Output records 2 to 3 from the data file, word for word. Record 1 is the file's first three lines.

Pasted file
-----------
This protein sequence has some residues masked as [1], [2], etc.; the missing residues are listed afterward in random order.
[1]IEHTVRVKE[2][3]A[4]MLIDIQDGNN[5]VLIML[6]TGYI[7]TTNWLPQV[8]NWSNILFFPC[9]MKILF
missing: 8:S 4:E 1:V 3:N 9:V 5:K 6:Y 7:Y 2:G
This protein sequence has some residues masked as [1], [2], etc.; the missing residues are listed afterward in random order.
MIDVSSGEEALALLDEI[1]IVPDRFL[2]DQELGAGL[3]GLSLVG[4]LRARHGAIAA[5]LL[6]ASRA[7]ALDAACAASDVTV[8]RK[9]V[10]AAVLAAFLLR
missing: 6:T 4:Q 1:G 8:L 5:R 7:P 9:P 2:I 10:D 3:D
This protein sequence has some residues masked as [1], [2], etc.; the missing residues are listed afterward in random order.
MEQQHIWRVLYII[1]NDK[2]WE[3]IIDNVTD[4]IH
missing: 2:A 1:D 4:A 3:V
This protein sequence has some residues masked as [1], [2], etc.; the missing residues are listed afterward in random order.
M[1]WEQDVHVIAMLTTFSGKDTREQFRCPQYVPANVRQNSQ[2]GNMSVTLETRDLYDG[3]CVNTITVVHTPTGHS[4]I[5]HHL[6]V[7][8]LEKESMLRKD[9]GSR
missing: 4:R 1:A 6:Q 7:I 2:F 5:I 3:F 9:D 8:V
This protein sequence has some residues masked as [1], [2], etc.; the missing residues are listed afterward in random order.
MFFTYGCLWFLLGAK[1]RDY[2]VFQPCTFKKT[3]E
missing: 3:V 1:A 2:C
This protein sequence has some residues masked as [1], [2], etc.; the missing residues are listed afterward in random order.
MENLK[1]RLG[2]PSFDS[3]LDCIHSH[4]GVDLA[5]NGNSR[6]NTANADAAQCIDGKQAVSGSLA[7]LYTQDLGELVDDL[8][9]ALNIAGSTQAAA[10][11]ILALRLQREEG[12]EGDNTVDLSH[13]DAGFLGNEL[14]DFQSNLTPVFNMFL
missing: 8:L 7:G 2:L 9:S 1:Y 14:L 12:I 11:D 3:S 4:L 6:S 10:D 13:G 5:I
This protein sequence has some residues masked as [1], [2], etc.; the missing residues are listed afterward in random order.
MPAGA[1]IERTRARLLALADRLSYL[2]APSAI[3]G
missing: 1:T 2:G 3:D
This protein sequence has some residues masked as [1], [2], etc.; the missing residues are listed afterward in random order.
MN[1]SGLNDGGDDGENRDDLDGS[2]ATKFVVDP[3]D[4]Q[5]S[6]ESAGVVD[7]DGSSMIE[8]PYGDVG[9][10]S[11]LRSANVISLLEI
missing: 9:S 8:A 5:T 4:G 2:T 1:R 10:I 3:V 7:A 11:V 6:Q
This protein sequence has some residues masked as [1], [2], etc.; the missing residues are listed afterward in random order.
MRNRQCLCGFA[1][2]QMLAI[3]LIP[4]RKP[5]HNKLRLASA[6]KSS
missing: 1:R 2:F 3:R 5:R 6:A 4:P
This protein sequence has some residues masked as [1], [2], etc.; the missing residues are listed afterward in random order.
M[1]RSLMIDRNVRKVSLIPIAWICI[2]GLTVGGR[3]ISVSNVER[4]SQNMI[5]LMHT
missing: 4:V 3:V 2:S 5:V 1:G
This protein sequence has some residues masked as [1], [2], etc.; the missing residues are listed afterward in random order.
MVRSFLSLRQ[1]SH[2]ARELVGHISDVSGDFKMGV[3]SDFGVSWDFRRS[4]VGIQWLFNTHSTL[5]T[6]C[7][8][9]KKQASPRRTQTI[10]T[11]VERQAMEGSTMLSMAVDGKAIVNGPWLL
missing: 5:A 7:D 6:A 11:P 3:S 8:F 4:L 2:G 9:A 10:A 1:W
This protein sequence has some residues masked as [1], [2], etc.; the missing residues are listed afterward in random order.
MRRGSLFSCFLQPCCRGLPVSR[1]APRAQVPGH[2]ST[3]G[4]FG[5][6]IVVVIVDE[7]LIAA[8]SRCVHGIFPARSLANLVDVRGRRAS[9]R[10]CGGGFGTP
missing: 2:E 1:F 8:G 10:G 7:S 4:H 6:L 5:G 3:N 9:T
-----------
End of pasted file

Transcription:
This protein sequence has some residues masked as [1], [2], etc.; the missing residues are listed afterward in random order.
MIDVSSGEEALALLDEI[1]IVPDRFL[2]DQELGAGL[3]GLSLVG[4]LRARHGAIAA[5]LL[6]ASRA[7]ALDAACAASDVTV[8]RK[9]V[10]AAVLAAFLLR
missing: 6:T 4:Q 1:G 8:L 5:R 7:P 9:P 2:I 10:D 3:D
This protein sequence has some residues masked as [1], [2], etc.; the missing residues are listed afterward in random order.
MEQQHIWRVLYII[1]NDK[2]WE[3]IIDNVTD[4]IH
missing: 2:A 1:D 4:A 3:V